- About Us
- Research and Publications
- Student Resources
SUMMARY: In light of shrinking budgets and growing enrollments, public universities are faced with the challenge of improving student learning while maintaining a significant number of large, lecture-based courses. This brief examines the supposed correlation between small classes and positive student performance, focusing on the external variables responsible for student success and strategies for improving learning outcomes while sustaining or increasing average class sizes.
SUMMARY: Assessing the scope and effectiveness of career services offices at specialized universities can be a significant challenge for career services personnel. Differences in size of institutions as well as the wide array of variables contributing to student career success can make it difficult to appropriately benchmark a career center against other offices. This brief examines the career services offices at six institutions with a primarily technical or engineering focus, highlighting tools for data collection and strategies for evalua7ting career services effectiveness.
SUMMARY: Institutions that house enrollment management services within the office of student affairs utilize a number of strategies for involving academic affairs administrators in enrollment decisions. This report outlines the varying contributions that student affairs and academic affairs divisions make to enrollment decisions at these institutions, the forums in which they collaborate, and specific initiatives in which partnerships have proved particularly successful.
The Retention of First-Year Students (September 2004)
Evaluation of Freshmen Summer Program Outcomes - October 2006
Downloadable from website: www.airweb.org/EducationAndEvents/Publications/Pages/default.aspx
How Institutional Research Can Create and Synthesize Retention and Attrition Information (A. M. Williford & J. Y. Wadley; 24pp; No. 108)
Does it Matter Who’s in the Classroom? Effect of Instructor Type on Student Retention, Achievement and Satisfaction (S. Ronco & J. Cahill; 16 pp; No. 100)
Factors Related to Persistence of Freshmen, Freshman Transfers, and Nonfreshman Transfer Students (Y. Perkhounkova, J. Noble & G. McLaughlin; 12 pp; No. 99)
Caveat Emptor: Is There a Relationship between Part-Time Faculty Utilization and Student Learning Outcomes and Retention? (T. Schibik & C. Harrington; 10 pp; No. 91)
Toward a Comprehensive Model of Influences upon Time to Bachelor’s Degree Attainment (W. Knight; 18 pp; No. 85)
Assessing the Impact of Curriculuar and Instructional Reform – A Model for Examining Gateway Courses (S. Andrade,16 pp; No. 79)Using Predictive Modeling to Target Student Recruitment: Theory and Practice (E. Thomas, G. Reznik & W. Dawes; 12 pp; No. 78)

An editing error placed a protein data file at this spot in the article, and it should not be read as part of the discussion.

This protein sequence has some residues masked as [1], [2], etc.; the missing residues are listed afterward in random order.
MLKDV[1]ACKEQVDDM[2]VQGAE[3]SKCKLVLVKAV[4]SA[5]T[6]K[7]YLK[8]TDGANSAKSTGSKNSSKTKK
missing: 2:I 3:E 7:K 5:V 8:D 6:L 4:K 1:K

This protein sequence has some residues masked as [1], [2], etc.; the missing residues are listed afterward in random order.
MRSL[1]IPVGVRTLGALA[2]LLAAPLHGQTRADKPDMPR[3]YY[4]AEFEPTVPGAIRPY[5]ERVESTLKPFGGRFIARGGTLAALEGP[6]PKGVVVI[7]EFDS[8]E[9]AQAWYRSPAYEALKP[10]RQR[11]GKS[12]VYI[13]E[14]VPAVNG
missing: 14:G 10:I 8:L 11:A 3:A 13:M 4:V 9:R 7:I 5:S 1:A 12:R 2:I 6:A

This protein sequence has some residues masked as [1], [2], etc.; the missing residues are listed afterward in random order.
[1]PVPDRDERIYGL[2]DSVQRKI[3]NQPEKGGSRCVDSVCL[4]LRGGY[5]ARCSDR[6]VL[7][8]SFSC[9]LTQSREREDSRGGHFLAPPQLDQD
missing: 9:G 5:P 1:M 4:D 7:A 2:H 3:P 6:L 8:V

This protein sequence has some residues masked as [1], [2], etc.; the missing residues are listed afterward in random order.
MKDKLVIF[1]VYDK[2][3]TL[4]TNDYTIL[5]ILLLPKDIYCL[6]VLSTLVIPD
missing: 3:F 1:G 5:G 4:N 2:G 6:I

Predicting Freshman Success Based on High School Record and Other Measures (D. Eno, G. W. McLaughlin, P. Sheldon & P. Brozovsky; 12 pp; No. 72)
Berger, J.B., and Braxton, J.M. (1998) Revising Tinto’s interactionalist theory of student departure through theory elaboration: Examining the role of organizational attributes in the persistence process. Research in Higher Education. 39 (2), 103-119. (Downloadable on the Association for Institutional Research/SpringerLink website)
Borden, V.H., and Zak Owens, J.L. Measuring Quality: Choosing among surveys and other assessments of college quality. American Council on Education Center for Policy Analysis – Association for Institutional Research. http://apps.airweb.org/surveys/measurequality.pdf
Carini, R.M., Kuh. G.D., and Klein, S.P. (2006). Student engagement and student learning: Testing the linkages. Research in Higher Education, 47 (1), 1-32. (Downloadable on the Association for Institutional Research/SpringerLink website)
Pike, G.R. (2000). The influence of fraternity or sorority membership on students’ college experiences and cognitive development . Research in Higher Education. 41 (1), 117-139. (Downloadable on the Association for Institutional Research/SpringerLink website)
Reason, R. D., Terenzini, P. T., and Domingo, R. J. (2006). First things first: Developing academic competence in the first year of college. Research in Higher Education, 47(2), 149-175.
Reason, R. D., Terenzini, P. T., and Domingo, R. J. (2005, November). Developing social and personal competence in the first year of college. Paper presented at the annual meeting of the Association for the Study of Higher Education, Philadelphia, PA.
Schreiner, L.A., Louis, M.C., and Nelson, D.D., eds. (2012). Thriving in transitions: A research-based approach to college student success. May be purchased from the National Resource Center.
Terenzini, P.T., Springer, L., Yaeger, P.M., Pascarella, and E.T., Nora, A. (1996). First-generation college students: Characteristics, experiences, and cognitive development. Research in Higher Education. 37(1), 1-22. (Downloadable on the Association for Institutional Research/SpringLink website)
Terenzini, P. T., and Reason, R. D. (2005, November). Parsing the first year of college: A conceptual framework for studying college impacts. Paper presented at the annual meeting of the Association for the Study of Higher Education, Philadelphia, PA.
Umbach, P.D., and WawrZynski, M.R. (2005). Faculty do matter: The role of college faculty in student learning and engagement. Research in Higher Education. 46 (2), 153-184. Downloadable on the Association for Institutional Research/SpringerLink website)
Zhao, C. and Kuh, G.D. (2004). Adding value: Learning communities and student engagement. Research in Higher Education. 45 (2), 115-138. (Downloadable on the Association for Institutional Research/SpringerLink website)
Zajacova, S.M. and Espenshade, T.J. ((2005). Self-efficacy, stress, and academic success in college. Research in Higher Education, 46 (6), 677-706. (Downloadable on the Association for Institutional Research /SpringerLink website)